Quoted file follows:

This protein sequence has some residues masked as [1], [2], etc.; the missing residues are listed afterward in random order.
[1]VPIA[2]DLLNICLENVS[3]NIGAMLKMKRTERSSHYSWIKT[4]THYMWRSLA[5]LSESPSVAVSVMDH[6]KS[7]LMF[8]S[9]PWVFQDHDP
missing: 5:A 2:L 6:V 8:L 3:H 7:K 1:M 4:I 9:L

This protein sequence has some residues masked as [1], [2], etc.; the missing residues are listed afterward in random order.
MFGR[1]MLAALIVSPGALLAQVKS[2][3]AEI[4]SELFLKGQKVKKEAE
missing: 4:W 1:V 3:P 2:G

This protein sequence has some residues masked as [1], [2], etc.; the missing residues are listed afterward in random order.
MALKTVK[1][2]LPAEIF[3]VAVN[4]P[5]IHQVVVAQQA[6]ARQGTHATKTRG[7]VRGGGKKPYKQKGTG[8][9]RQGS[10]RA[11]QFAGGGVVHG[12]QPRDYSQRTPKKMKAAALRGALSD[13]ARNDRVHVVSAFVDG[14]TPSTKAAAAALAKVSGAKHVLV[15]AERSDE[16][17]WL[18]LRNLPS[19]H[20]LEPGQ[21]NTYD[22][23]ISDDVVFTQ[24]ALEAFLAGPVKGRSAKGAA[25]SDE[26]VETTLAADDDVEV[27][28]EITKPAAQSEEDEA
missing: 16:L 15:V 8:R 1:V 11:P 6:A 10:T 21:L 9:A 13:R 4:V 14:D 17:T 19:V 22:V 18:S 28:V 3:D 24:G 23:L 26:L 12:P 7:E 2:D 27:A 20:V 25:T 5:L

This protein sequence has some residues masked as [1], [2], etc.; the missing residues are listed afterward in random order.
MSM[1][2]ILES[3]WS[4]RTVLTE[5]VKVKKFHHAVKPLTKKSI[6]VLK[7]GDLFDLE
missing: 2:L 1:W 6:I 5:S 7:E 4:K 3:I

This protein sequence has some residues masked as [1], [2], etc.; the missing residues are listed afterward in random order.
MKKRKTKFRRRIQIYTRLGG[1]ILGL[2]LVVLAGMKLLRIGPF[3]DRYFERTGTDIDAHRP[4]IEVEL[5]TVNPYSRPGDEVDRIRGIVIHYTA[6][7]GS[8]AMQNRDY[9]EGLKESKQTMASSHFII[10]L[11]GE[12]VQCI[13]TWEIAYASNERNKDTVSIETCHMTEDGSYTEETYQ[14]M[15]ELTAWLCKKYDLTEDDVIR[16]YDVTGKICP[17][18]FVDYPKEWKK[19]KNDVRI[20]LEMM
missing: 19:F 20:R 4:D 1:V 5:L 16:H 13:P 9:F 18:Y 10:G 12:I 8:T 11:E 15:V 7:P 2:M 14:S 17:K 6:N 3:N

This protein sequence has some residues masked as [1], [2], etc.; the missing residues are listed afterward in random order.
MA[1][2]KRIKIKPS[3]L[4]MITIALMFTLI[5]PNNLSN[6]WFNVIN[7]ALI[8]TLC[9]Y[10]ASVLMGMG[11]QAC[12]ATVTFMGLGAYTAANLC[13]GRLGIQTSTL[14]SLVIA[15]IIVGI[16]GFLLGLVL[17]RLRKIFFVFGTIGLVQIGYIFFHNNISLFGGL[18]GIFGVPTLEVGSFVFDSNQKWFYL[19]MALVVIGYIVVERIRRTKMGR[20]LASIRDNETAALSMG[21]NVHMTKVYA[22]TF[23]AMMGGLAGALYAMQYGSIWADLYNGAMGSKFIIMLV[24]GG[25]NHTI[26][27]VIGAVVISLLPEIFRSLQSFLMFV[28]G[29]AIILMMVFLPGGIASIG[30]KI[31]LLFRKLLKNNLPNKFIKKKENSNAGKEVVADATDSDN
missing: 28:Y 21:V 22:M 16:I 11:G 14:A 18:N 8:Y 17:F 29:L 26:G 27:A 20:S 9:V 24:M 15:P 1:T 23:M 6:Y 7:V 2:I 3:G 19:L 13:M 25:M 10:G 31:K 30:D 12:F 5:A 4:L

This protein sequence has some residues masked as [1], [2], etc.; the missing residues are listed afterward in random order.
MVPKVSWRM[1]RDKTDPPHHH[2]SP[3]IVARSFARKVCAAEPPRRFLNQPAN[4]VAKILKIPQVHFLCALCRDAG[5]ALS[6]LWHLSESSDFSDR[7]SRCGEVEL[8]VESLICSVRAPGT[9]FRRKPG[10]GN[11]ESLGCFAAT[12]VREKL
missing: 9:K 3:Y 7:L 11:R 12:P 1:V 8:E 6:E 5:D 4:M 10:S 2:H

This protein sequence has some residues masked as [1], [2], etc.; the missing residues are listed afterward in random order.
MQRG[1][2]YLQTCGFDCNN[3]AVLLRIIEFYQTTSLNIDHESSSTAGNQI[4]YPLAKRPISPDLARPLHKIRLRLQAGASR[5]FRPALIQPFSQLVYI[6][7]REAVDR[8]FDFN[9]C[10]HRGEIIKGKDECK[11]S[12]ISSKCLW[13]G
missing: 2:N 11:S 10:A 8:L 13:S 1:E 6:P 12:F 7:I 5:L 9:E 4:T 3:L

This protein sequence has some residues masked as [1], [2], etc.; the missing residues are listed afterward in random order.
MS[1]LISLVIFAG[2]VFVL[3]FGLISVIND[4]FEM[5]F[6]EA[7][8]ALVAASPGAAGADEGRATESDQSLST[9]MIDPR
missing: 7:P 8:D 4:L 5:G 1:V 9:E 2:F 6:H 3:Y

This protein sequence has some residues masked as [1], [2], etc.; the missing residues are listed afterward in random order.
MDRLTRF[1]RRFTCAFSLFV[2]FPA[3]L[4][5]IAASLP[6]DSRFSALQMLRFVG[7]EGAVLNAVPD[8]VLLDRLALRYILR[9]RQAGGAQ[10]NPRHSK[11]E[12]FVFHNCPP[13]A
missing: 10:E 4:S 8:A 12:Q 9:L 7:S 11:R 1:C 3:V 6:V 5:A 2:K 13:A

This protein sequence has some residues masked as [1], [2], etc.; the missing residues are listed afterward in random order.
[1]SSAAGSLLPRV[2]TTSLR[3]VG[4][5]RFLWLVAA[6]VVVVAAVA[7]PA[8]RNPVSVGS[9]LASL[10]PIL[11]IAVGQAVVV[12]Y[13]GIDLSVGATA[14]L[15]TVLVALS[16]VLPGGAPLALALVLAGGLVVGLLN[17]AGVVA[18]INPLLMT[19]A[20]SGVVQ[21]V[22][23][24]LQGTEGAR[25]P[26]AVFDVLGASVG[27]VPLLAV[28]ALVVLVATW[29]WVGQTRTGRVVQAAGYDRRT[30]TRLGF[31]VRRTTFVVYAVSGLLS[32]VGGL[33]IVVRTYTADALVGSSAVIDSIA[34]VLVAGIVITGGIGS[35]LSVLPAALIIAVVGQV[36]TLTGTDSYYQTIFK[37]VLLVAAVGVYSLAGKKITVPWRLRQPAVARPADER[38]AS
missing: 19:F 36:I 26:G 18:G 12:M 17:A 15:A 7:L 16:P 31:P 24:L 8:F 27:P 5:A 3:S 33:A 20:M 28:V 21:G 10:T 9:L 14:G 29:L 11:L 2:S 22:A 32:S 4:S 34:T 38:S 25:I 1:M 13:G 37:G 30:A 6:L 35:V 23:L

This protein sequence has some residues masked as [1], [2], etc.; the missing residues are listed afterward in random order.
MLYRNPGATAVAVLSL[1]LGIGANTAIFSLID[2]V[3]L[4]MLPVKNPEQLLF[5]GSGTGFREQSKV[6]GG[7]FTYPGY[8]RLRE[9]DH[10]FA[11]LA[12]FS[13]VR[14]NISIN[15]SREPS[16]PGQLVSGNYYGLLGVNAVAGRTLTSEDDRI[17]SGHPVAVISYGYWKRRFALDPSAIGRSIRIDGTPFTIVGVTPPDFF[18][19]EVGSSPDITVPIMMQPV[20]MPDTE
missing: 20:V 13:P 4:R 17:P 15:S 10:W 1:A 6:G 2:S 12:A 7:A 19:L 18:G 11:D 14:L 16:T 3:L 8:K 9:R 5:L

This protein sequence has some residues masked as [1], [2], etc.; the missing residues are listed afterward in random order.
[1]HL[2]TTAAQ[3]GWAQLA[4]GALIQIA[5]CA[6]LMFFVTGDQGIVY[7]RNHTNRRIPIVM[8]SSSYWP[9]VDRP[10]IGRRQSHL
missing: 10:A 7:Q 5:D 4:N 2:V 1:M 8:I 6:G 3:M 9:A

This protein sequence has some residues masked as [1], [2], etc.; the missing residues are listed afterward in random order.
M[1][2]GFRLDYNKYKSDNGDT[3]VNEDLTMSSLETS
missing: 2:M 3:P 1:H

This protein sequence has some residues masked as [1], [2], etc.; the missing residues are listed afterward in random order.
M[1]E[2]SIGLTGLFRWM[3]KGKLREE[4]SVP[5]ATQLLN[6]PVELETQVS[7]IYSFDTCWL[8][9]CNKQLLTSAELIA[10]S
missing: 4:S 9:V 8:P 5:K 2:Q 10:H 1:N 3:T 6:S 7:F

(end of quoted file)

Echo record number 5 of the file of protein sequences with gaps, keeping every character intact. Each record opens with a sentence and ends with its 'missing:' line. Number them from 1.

This protein sequence has some residues masked as [1], [2], etc.; the missing residues are listed afterward in random order.
MKKRKTKFRRRIQIYTRLGG[1]ILGL[2]LVVLAGMKLLRIGPF[3]DRYFERTGTDIDAHRP[4]IEVEL[5]TVNPYSRPGDEVDRIRGIVIHYTA[6][7]GS[8]AMQNRDY[9]EGLKESKQTMASSHFII[10]L[11]GE[12]VQCI[13]TWEIAYASNERNKDTVSIETCHMTEDGSYTEETYQ[14]M[15]ELTAWLCKKYDLTEDDVIR[16]YDVTGKICP[17][18]FVDYPKEWKK[19]KNDVRI[20]LEMM
missing: 19:F 20:R 4:D 1:V 5:L 16:H 13:P 9:F 18:Y 10:G 12:I 8:T 11:E 15:V 7:P 2:M 14:S 17:K 6:N 3:N